The Score Doesn’t Add Up

There’s a lot that can be written about the whole “Gerstmann-gate” situation but because so much of it is speculation and rumour, all of it will be useless. Of course that doesn’t stop the gaming forums but reason has never been their strong points. One thing that is suspect and beyond mere rumour can be seen in Gamespot’s official response. The point in question:

Q: Why was the Kane & Lynch review text altered?

A: Jeff’s supervisors and select members of the edit team felt the review’s negativity did not match its “fair” 6.0 rating. The copy was adjusted several days after its publication so that it better meshed with its score, which remained unchanged. The achievements and demerits it received were also left unaltered. Additionally, clarifications were made concerning the game’s multiplayer mode and to include differences between the Xbox 360 and PS3 versions of the game.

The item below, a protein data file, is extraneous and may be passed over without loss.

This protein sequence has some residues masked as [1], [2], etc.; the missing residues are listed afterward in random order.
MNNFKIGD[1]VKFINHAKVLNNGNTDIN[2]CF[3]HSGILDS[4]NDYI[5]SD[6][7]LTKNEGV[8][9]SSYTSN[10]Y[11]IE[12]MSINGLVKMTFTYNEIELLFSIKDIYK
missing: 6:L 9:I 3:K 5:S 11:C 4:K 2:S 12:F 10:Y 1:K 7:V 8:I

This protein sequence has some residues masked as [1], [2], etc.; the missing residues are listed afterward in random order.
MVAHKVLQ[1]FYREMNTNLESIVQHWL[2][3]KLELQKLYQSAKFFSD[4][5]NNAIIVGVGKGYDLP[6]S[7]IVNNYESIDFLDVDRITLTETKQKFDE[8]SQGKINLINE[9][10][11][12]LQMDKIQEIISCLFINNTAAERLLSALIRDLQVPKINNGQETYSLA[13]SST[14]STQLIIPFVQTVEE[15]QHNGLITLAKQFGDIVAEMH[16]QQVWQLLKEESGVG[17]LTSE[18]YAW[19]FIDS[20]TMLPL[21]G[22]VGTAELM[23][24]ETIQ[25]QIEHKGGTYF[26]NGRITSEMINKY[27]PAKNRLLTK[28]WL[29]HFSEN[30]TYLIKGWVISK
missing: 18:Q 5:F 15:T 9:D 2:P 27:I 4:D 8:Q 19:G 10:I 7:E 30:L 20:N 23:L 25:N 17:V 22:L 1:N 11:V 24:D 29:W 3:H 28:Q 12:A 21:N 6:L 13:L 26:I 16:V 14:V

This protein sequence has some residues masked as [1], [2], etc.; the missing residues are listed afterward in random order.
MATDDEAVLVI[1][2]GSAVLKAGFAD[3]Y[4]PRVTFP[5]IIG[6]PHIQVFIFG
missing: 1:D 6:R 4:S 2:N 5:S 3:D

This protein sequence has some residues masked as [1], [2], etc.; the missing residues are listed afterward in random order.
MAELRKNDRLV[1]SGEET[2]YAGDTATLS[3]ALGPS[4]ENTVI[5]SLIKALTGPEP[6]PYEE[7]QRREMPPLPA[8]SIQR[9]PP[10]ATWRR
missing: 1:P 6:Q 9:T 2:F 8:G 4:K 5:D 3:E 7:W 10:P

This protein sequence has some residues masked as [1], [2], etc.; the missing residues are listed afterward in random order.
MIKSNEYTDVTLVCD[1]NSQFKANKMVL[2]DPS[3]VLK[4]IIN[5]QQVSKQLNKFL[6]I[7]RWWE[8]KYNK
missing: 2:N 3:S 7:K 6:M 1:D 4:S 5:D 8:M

My question is: if the review score didn’t match the copy, why change the copy and not the score? Why make the review more favourable instead of making the score match what was already written? That’s a thing that makes me go “Hmmmmm”. In my mind’s eye it makes all GameSpot scores seem suspect (well, more so) and highlights just how useless these arbitrary numerical values are.

There’s been posts calling GameRankings and MetaCritics and the like “part of the problem“, but it’s a little too late now. Changing the formula that most of these publishers set for themselves isn’t going to be easy and as the industry evolves they’re going to stagnate themselves to extinction, taking their arbitrary 100 point scales with them.

As a final note: the wonderful people at Idle Thumbs called it. Four years ago. (Almost to the day.)

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